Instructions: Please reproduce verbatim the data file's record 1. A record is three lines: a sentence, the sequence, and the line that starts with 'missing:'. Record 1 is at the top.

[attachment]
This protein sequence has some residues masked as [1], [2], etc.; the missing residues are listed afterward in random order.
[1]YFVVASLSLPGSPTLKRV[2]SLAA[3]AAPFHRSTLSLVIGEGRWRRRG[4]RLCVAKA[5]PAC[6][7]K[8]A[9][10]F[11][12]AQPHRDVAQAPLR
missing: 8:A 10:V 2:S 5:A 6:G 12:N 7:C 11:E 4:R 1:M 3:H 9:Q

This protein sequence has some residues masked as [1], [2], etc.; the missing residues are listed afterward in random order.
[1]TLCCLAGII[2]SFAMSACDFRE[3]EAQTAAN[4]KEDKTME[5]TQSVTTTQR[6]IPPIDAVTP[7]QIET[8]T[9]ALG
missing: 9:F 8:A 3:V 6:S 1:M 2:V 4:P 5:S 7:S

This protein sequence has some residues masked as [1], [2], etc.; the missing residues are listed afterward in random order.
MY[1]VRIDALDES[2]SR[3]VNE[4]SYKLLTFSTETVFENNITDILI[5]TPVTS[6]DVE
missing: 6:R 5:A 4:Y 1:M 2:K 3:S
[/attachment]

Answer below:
This protein sequence has some residues masked as [1], [2], etc.; the missing residues are listed afterward in random order.
[1]YFVVASLSLPGSPTLKRV[2]SLAA[3]AAPFHRSTLSLVIGEGRWRRRG[4]RLCVAKA[5]PAC[6][7]K[8]A[9][10]F[11][12]AQPHRDVAQAPLR
missing: 8:A 10:V 2:S 5:A 6:G 12:N 7:C 11:E 4:R 1:M 3:H 9:Q